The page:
Who are the new stakeholders you want to work with?  Think about how these could add to your existing stakeholder network: is there an obvious ‘gap’ you would like to fill? Are there new audiences that might help to increase your impact?

Making contact with these new stakeholders can be facilitated by being introduced by someone who knows you both; so, using your existing contacts. If this isn’t possible, getting in touch with an organisation or individual can also be effective too, but be clear what you are asking them to do and outline why you think they would find it interesting.

Using your resources effectively

Make a prioritised list: who is the best organisation/person to contact? You may need to spend time identifying the right person, or better understanding which organisations can do most to influence change. Your existing stakeholders or colleagues may be able to guide you.

This planning is iterative – your available resource might focus your engagement on a small number of highly relevant contacts; a more ambitious goal might open up funding or partnership opportunities. Small initial steps at engagement usually precedes more time-consuming and in-depth partnership working.

  • This prioritisation will help to focus on the most productive options, as well as making the overall task more manageable.

What do you want your audience to do next?

For KE to help you along the AIDA funnel you need to be moving beyond awareness raising/for information, and thinking about what KE activities can be a springboard to deeper and more productive links with at least some of your stakeholders. You may want to speak to a staff event or to brief board members, or assist with mainstreaming new thinking, planning a change in policies or practices, or developing new research questions.

  • What next steps are important to you, and which stakeholder(s) would contribute most effectively?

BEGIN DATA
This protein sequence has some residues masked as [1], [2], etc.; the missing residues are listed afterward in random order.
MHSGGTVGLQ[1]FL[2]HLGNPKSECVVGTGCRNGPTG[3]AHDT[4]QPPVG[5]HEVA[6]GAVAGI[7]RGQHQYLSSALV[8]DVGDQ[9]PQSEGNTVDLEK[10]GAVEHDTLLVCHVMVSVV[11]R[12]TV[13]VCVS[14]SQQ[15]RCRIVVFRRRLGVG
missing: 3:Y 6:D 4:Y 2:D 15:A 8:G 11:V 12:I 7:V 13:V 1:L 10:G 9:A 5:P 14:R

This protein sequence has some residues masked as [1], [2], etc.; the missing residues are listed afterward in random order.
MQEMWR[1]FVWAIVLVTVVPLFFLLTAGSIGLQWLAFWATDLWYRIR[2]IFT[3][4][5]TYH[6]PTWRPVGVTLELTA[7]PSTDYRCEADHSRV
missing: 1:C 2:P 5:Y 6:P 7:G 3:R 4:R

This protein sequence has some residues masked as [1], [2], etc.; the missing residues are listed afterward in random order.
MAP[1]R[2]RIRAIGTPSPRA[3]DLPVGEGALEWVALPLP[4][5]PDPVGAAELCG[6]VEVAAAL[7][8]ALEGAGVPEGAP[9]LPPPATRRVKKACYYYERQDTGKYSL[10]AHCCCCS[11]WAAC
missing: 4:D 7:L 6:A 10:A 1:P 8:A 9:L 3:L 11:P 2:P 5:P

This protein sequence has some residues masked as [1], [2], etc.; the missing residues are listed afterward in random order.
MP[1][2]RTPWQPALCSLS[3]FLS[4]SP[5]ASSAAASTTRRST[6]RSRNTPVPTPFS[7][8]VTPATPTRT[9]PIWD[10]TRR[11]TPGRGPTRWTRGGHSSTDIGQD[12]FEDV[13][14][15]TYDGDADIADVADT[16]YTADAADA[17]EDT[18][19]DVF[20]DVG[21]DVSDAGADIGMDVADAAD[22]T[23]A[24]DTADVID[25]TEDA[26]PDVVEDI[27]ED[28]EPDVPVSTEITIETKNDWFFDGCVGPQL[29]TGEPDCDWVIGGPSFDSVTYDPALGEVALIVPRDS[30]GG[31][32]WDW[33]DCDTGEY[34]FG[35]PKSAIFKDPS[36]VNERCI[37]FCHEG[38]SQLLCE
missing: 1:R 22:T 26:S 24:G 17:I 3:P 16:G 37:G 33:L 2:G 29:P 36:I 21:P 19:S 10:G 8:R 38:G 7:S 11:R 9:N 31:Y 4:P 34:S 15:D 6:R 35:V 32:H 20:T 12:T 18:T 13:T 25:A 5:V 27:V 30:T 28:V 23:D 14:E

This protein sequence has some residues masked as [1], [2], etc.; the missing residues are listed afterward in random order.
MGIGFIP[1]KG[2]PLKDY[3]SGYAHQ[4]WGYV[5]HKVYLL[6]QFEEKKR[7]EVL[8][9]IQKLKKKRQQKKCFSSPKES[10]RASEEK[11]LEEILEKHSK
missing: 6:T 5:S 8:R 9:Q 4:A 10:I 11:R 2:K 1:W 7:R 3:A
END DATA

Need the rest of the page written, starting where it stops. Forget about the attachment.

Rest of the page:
• Do you have a clear goal (and what are the interim milestones), or are you willing to be open to a range of opportunities and see which ones develop?

Some practical tips

If you have an established list of contacts you might plan to invite them to a workshop (in person, or online) to share your findings in more detail, or to consult on new research questions. You will need to ensure that you have a list of invitees, plan clearly what you want your event or communication to achieve, take account of the timeliness of your activity and set aside time to deal with responses. Consider if you will need support with this and allocate resources, or consider seeking additional funding, such as an Impact Accelerator Award. If you have KE managers in your own institution, they may be able to support you.  Other related services, such as public engagement, communications or events management might also be available.

If you are trying to establish new links, remember that you have to use personal information – such as email addresses – very carefully and in compliance data protection rules, such as the UK General Data Protection Regulation (UK GDPR). This may impose some limits on sharing or collecting personal information. Your own institution will probably have guidance, and the Information Commissioner’s Office can offer advice.

Building relationships with stakeholders via KE activity takes time. Some stakeholders may need greater support to get involved than others, some stakeholders may have less technical insight than others, or have fewer resources to support their own involvement. What support can you offer to help your stakeholders make an effective contribution?

If you are going to invite more people and organisations into your KE conversation, be creative about what options you have to involve them.

  • Ask for their help – sitting on an advisory group, providing insight, access to their data or contacts or a letter of support for a research bid
  • Seek their input into new research – co-creation, advise on research questions, oversight or funding.
  • Offer to provide bespoke input and advice – changing processes, providing more information, targeted information or briefings.
  • Offer to support their contribution – training, payment of expenses or secondment options.

But remember to bear in mind your stakeholders’ requirements: what benefits does your research bring to them?